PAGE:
ONE of the biggest success stories of the past few years has been the growth, acceptance and availability of the James Squire range of beers from the Malt Shovel Brewery. Doesn't really matter where you rock up across this wide brown land, you will probably be able to find either a stubbie or can, or indeed beer on tap.
It has become the go-to beer when you want something with flavour and depth.
Also, the range is broad enough that you can find one that suits your palate. In my neck of the woods, as mentioned before, Hugh the Neighbour favours the Chancer Golden Ale, while I prefer the 150 Lashes Pale Ale.
Their annual seasonal release of the Hop Thief, now at version 8, is another example of Squire's constant development of product to tempt new palates.
Which brings me to the Hop Father - a new seasonal release for this summer. Apparently developed with the assistance of two descendants of James Squire himself, this brew celebrates Squire's production of the first hops in Australia.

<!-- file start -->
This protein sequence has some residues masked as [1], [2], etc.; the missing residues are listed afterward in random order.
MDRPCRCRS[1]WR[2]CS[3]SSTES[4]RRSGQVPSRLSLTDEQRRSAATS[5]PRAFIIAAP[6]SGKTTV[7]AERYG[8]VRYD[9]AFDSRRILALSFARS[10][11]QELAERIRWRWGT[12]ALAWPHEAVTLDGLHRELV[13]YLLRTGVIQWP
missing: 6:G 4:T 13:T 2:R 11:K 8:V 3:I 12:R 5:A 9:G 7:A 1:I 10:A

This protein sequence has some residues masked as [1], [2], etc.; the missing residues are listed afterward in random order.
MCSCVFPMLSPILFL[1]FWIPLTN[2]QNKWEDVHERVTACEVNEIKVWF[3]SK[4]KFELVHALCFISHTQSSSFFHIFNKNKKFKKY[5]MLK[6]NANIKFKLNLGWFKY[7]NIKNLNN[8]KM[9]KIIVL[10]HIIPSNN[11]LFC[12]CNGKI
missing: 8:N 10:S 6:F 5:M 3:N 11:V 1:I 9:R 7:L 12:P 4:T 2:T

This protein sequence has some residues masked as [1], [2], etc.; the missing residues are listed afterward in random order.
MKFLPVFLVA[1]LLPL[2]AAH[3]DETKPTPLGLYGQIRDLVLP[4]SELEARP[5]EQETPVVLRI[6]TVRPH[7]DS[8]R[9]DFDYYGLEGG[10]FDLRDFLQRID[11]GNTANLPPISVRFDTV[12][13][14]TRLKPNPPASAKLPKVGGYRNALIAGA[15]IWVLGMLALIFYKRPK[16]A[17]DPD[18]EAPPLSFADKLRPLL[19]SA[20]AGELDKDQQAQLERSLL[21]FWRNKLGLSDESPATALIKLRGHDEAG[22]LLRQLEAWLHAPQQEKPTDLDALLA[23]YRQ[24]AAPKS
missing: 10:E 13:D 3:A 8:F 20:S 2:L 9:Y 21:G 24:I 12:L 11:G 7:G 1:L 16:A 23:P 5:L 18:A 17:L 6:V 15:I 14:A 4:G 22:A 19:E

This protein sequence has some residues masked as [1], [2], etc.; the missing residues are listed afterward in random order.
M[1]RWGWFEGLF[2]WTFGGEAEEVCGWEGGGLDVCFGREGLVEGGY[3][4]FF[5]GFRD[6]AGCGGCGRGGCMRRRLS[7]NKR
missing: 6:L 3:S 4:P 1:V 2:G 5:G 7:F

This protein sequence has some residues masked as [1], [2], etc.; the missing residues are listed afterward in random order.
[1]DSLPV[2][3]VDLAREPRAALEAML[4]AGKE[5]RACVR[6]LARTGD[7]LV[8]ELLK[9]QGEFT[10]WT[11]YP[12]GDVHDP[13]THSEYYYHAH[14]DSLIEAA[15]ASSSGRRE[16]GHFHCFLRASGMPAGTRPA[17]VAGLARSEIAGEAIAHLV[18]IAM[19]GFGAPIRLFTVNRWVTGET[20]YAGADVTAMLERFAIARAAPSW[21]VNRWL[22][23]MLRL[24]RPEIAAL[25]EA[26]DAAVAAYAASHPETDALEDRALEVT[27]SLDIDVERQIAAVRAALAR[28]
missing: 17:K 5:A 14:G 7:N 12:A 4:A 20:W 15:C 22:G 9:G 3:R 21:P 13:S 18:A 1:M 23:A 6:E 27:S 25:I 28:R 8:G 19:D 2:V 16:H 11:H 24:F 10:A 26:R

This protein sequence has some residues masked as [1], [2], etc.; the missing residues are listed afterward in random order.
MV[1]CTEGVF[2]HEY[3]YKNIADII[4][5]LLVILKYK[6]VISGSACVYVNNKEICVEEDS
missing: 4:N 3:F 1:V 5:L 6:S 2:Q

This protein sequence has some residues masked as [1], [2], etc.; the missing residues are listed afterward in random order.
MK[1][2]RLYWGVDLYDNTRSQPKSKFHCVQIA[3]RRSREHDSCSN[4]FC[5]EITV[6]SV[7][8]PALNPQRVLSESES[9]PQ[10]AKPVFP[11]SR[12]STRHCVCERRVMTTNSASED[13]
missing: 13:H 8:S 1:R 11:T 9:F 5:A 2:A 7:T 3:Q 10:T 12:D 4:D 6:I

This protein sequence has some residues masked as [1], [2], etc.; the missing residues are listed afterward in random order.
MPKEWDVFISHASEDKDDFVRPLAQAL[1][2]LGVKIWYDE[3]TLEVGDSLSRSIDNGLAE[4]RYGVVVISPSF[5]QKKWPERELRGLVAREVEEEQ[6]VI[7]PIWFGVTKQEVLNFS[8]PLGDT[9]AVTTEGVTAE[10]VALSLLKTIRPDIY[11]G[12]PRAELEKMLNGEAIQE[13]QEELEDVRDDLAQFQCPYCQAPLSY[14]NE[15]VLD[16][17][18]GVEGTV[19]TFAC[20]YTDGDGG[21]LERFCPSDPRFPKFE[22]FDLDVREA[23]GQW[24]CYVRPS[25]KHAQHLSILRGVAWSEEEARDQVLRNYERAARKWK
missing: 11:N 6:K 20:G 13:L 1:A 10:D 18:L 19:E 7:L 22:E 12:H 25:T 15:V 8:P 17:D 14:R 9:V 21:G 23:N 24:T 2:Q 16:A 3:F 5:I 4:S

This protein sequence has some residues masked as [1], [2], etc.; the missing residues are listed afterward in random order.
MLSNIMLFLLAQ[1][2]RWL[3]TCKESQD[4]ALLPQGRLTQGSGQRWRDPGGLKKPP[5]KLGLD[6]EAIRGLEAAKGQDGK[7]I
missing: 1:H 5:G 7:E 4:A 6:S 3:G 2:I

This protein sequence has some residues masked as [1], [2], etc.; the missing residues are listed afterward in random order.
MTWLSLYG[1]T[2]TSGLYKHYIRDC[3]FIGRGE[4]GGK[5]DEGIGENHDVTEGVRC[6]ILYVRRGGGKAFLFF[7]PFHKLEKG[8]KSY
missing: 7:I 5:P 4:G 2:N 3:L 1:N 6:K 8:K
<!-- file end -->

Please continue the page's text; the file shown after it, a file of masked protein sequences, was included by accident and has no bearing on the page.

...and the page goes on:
HTN and I thought we would give the Hop Father a try, and to make it interesting, taste it along with Hop Thief 8, a beer we both enjoy.
A pale ale, the Hop Father is a bit stronger tasting than the 150 Lashes pale ale, with more hoppy bitterness and a big mouthful of malt. It is indeed a very enjoyable drop.
Now, it may have been that both Hugh and I had spent time in the blazing sun mowing our respective lawns, thus causing thirsts that would be best described as prodigious, but the first two slid down really easily.
The surprise came when HTN and I compared the Hop Father and the Hop Thief and found, to our parched tastebuds anyway, there is not much difference between the pair of them.
This is not a bad thing, by any stretch. However it does make one worry just the tiniest bit that sometimes beers may be made to justify a label rather than necessarily add to the standard. That said, the Hop Father is a lovely drop and well worth the fridge space.
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